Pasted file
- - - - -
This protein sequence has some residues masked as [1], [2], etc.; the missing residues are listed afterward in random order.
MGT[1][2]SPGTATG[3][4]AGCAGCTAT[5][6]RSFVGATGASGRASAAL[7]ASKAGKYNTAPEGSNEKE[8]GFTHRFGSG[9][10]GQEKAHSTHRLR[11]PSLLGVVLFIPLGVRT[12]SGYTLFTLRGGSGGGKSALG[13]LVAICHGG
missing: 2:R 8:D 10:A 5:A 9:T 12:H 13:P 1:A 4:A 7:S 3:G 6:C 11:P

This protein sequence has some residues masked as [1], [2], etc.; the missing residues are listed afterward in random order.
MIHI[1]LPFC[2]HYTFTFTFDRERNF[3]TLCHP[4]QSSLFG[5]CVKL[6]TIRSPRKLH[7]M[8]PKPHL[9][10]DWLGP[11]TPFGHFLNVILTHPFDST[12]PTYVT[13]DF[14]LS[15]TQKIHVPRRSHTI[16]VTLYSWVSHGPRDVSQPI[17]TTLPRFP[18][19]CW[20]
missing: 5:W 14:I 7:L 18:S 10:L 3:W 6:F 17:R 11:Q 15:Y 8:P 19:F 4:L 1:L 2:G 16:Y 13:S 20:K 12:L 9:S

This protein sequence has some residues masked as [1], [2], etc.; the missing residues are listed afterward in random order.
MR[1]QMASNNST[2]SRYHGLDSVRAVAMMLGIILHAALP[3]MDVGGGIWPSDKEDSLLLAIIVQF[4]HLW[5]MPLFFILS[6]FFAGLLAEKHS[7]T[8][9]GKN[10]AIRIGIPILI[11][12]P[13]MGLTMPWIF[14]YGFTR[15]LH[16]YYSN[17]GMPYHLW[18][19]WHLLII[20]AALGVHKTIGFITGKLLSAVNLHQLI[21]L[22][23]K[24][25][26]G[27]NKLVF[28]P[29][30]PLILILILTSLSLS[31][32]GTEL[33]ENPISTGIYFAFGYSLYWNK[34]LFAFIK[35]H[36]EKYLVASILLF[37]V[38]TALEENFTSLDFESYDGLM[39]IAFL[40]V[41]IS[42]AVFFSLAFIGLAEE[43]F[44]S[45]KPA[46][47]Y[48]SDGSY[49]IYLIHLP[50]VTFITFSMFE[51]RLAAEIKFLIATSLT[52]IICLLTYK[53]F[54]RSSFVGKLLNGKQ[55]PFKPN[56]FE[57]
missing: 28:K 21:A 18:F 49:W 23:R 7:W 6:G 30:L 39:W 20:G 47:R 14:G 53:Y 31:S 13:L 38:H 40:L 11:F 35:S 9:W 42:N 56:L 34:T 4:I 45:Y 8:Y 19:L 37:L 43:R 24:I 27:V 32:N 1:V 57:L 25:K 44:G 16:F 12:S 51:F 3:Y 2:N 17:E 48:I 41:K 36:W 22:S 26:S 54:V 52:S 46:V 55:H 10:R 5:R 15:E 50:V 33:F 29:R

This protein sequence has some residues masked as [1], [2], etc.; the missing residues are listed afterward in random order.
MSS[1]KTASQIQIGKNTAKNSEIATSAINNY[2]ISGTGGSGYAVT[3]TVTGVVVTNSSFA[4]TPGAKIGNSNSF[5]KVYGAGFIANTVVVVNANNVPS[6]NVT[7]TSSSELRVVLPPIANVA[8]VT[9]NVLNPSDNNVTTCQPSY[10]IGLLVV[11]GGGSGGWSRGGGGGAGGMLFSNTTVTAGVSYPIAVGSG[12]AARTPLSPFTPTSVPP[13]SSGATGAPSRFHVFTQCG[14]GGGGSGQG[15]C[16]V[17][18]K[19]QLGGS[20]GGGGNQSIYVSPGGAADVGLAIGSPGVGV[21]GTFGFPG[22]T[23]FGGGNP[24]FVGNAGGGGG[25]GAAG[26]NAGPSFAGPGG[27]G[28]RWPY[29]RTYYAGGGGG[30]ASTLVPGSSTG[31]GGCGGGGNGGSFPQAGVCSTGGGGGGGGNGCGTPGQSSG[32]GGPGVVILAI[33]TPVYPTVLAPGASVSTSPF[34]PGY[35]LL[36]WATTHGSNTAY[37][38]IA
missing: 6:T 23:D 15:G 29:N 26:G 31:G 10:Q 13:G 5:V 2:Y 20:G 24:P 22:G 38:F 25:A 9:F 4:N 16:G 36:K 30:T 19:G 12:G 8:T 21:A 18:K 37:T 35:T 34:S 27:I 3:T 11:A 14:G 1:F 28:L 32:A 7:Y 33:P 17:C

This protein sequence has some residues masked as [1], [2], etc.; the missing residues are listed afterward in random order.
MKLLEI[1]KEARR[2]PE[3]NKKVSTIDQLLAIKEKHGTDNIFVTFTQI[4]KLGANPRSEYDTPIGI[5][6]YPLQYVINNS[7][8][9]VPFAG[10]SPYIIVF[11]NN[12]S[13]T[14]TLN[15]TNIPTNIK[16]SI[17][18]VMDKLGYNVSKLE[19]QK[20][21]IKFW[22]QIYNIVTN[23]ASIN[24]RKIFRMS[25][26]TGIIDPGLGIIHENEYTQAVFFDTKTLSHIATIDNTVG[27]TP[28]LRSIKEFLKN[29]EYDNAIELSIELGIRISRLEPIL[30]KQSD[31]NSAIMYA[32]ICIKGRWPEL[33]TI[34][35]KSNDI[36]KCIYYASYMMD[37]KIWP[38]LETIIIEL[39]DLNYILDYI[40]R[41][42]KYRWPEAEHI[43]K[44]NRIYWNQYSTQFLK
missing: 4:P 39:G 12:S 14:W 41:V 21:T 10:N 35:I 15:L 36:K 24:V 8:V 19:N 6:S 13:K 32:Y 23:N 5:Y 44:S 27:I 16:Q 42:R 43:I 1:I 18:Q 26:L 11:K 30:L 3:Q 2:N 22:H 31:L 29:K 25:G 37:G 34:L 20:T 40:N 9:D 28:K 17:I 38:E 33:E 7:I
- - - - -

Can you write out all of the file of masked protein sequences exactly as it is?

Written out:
This protein sequence has some residues masked as [1], [2], etc.; the missing residues are listed afterward in random order.
MGT[1][2]SPGTATG[3][4]AGCAGCTAT[5][6]RSFVGATGASGRASAAL[7]ASKAGKYNTAPEGSNEKE[8]GFTHRFGSG[9][10]GQEKAHSTHRLR[11]PSLLGVVLFIPLGVRT[12]SGYTLFTLRGGSGGGKSALG[13]LVAICHGG
missing: 2:R 8:D 10:A 5:A 9:T 12:H 13:P 1:A 4:A 7:S 3:G 6:C 11:P

This protein sequence has some residues masked as [1], [2], etc.; the missing residues are listed afterward in random order.
MIHI[1]LPFC[2]HYTFTFTFDRERNF[3]TLCHP[4]QSSLFG[5]CVKL[6]TIRSPRKLH[7]M[8]PKPHL[9][10]DWLGP[11]TPFGHFLNVILTHPFDST[12]PTYVT[13]DF[14]LS[15]TQKIHVPRRSHTI[16]VTLYSWVSHGPRDVSQPI[17]TTLPRFP[18][19]CW[20]
missing: 5:W 14:I 7:L 18:S 10:L 3:W 6:F 17:R 11:Q 15:Y 8:P 19:F 4:L 1:L 2:G 16:Y 13:S 20:K 12:L 9:S

This protein sequence has some residues masked as [1], [2], etc.; the missing residues are listed afterward in random order.
MR[1]QMASNNST[2]SRYHGLDSVRAVAMMLGIILHAALP[3]MDVGGGIWPSDKEDSLLLAIIVQF[4]HLW[5]MPLFFILS[6]FFAGLLAEKHS[7]T[8][9]GKN[10]AIRIGIPILI[11][12]P[13]MGLTMPWIF[14]YGFTR[15]LH[16]YYSN[17]GMPYHLW[18][19]WHLLII[20]AALGVHKTIGFITGKLLSAVNLHQLI[21]L[22][23]K[24][25][26]G[27]NKLVF[28]P[29][30]PLILILILTSLSLS[31][32]GTEL[33]ENPISTGIYFAFGYSLYWNK[34]LFAFIK[35]H[36]EKYLVASILLF[37]V[38]TALEENFTSLDFESYDGLM[39]IAFL[40]V[41]IS[42]AVFFSLAFIGLAEE[43]F[44]S[45]KPA[46][47]Y[48]SDGSY[49]IYLIHLP[50]VTFITFSMFE[51]RLAAEIKFLIATSLT[52]IICLLTYK[53]F[54]RSSFVGKLLNGKQ[55]PFKPN[56]FE[57]
missing: 28:K 21:A 18:F 49:W 23:R 7:W 6:G 30:L 39:W 20:G 47:R 14:G 53:Y 31:S 13:L 38:H 40:L 11:F 35:S 9:W 42:N 56:L 34:T 4:I 45:Y 8:Y 19:L 37:L 43:R 24:I 27:V 32:N 1:V 57:L 25:K 44:G 16:F 12:S 51:F 3:Y 2:N 17:E 48:I 41:K 36:W 22:S 26:S 54:V 52:S 46:V 55:H 10:R 5:R 15:E 50:V 33:F 29:R

This protein sequence has some residues masked as [1], [2], etc.; the missing residues are listed afterward in random order.
MSS[1]KTASQIQIGKNTAKNSEIATSAINNY[2]ISGTGGSGYAVT[3]TVTGVVVTNSSFA[4]TPGAKIGNSNSF[5]KVYGAGFIANTVVVVNANNVPS[6]NVT[7]TSSSELRVVLPPIANVA[8]VT[9]NVLNPSDNNVTTCQPSY[10]IGLLVV[11]GGGSGGWSRGGGGGAGGMLFSNTTVTAGVSYPIAVGSG[12]AARTPLSPFTPTSVPP[13]SSGATGAPSRFHVFTQCG[14]GGGGSGQG[15]C[16]V[17][18]K[19]QLGGS[20]GGGGNQSIYVSPGGAADVGLAIGSPGVGV[21]GTFGFPG[22]T[23]FGGGNP[24]FVGNAGGGGG[25]GAAG[26]NAGPSFAGPGG[27]G[28]RWPY[29]RTYYAGGGGG[30]ASTLVPGSSTG[31]GGCGGGGNGGSFPQAGVCSTGGGGGGGGNGCGTPGQSSG[32]GGPGVVILAI[33]TPVYPTVLAPGASVSTSPF[34]PGY[35]LL[36]WATTHGSNTAY[37][38]IA
missing: 6:T 23:D 15:G 29:N 26:G 31:G 10:Q 13:G 5:V 2:Y 20:G 24:P 22:G 38:F 25:A 9:F 4:N 16:G 36:K 30:T 19:G 12:G 8:T 21:A 18:K 37:T 35:T 34:S 27:I 3:T 11:A 14:G 1:F 28:L 32:A 7:Y 33:P 17:C

This protein sequence has some residues masked as [1], [2], etc.; the missing residues are listed afterward in random order.
MKLLEI[1]KEARR[2]PE[3]NKKVSTIDQLLAIKEKHGTDNIFVTFTQI[4]KLGANPRSEYDTPIGI[5][6]YPLQYVINNS[7][8][9]VPFAG[10]SPYIIVF[11]NN[12]S[13]T[14]TLN[15]TNIPTNIK[16]SI[17][18]VMDKLGYNVSKLE[19]QK[20][21]IKFW[22]QIYNIVTN[23]ASIN[24]RKIFRMS[25][26]TGIIDPGLGIIHENEYTQAVFFDTKTLSHIATIDNTVG[27]TP[28]LRSIKEFLKN[29]EYDNAIELSIELGIRISRLEPIL[30]KQSD[31]NSAIMYA[32]ICIKGRWPEL[33]TI[34][35]KSNDI[36]KCIYYASYMMD[37]KIWP[38]LETIIIEL[39]DLNYILDYI[40]R[41][42]KYRWPEAEHI[43]K[44]NRIYWNQYSTQFLK
missing: 4:P 39:G 12:S 14:W 41:V 21:T 10:N 35:I 15:L 36:K 24:V 8:V 19:N 6:S 13:K 32:Y 23:N 5:Y 44:S 27:I 16:Q 42:R 43:I 1:I 18:Q 26:L 11:K 30:L 3:Q 2:N 22:H 31:L 29:K 25:G 37:G 34:L 20:T 40:N 9:D 28:K 17:I 38:E 33:E 7:I